One minute the Hong Kong government is making a big show out of planning to sit down with pro-democracy student protestors for some sort of deep and meaningful ‘dialogue’; the next minute, officials are making a big show of cancelling the talks on the grounds that the students have threatened to bolster their ever-so illegal sit-ins if the discussions don’t lead to big concessions over political reform. Since Beijing won’t permit any serious concessions, the government was faced with a choice: meet the students, and then see more kids come out and occupy the streets, or don’t meet the students, and then see more kids come out and occupy the streets.
There was nothing to lose by giving the students a bit of face and listening to their demands. If handled cleverly (fat chance, but still…) the meeting could even have been an opportunity for the government to recover some credibility after its dismal handling of events. For example, officials could concede that past and present policy errors have created anger and need to be reversed, and they could employ refreshingly honest, less coded language to explain Beijing’s quandary in allowing part of the one-party state any form of universal suffrage. Instead, Chief Secretary Carrie Lam chose to counter childish petulance with more childish petulance.
What were officials thinking? An observer can’t even detect what their intention was. Were they looking for an excuse not to meet with the students? Did they imagine that high-minded principles about the legality of sit-ins and the inconvenience to the public would propel them onto the moral high ground and boost their popularity? Or were they deliberately trying to re-energize the Occupy-Umbrella movement as it loses momentum – just like the last time and the time before that?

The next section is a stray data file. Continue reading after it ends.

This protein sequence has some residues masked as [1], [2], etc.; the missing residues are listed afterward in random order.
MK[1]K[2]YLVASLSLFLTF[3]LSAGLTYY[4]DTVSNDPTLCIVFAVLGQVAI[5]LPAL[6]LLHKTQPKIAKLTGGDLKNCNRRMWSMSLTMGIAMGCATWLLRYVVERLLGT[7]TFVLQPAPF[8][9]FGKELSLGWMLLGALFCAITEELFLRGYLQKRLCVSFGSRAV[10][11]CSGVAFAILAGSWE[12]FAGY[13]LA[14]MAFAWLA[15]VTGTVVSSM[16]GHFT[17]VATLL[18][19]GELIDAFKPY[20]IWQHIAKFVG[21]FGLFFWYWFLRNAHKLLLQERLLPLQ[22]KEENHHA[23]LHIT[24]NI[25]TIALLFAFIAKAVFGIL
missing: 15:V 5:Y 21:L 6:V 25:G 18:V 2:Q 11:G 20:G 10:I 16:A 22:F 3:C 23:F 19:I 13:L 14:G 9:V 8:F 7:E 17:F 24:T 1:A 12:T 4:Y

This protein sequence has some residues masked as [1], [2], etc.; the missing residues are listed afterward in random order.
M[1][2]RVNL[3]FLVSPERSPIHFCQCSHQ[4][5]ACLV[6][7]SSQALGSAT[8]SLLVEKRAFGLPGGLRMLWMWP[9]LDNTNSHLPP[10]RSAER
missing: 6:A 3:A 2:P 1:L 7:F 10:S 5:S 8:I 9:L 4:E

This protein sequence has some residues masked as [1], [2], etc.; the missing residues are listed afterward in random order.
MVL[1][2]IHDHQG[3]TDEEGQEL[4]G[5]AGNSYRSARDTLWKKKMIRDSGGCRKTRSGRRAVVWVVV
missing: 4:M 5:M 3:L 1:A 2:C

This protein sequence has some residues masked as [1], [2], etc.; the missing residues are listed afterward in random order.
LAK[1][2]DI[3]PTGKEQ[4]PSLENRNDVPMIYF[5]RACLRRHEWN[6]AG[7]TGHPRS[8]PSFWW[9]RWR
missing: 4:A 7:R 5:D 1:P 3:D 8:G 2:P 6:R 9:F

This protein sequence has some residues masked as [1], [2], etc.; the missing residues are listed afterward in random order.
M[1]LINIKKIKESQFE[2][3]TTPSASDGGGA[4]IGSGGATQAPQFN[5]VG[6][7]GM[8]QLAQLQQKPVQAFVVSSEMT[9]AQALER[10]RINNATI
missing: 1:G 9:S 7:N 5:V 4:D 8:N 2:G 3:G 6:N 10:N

The incoherence suggests that more than one person is in charge. Perhaps a no-nonsense Beijing cadre who specializes in crushing evil forces attempting to overthrow the state had been up in Shenzhen for a few days and returned just in time to overrule this namby-pamby be-nice-to-the-kids stuff and get Hong Kong officials back onto the correct path of bludgeoning and smiting, or at least demonizing, the protestors.
So, once again, just as it’s looking best for the last activists on the streets to pack up and go home before it gets embarrassing, the government manages to find a way to inject a bit of new life into the movement, assuming a few thousand more turn up at Admiralty tonight. And our obsessive-compulsive leaders, egged on by paranoid Beijing minders, will get even more fixated on the Great Battle of the Barriers and Intersections – The Government versus The 17-Year-Olds – as the most important challenge in the universe today, while issues like political reform or a society more unequal than Rwanda just sit unnoticed and gathering dust.
When we look back at all this one day and laugh (OK, if…), we might see this not so much as a clash between government and protesters, but between Mainland and Hong Kong styles of political and civil authority. From the fake consultation on reform, to the White Paper, to the United Front intimidation, to heavy handed police action, this whole mess is an example of what happens when Communist approaches to control and the crushing of opposition are tried in a free and pluralistic society: it doesn’t work, and it’s counterproductive.
I declare the weekend open…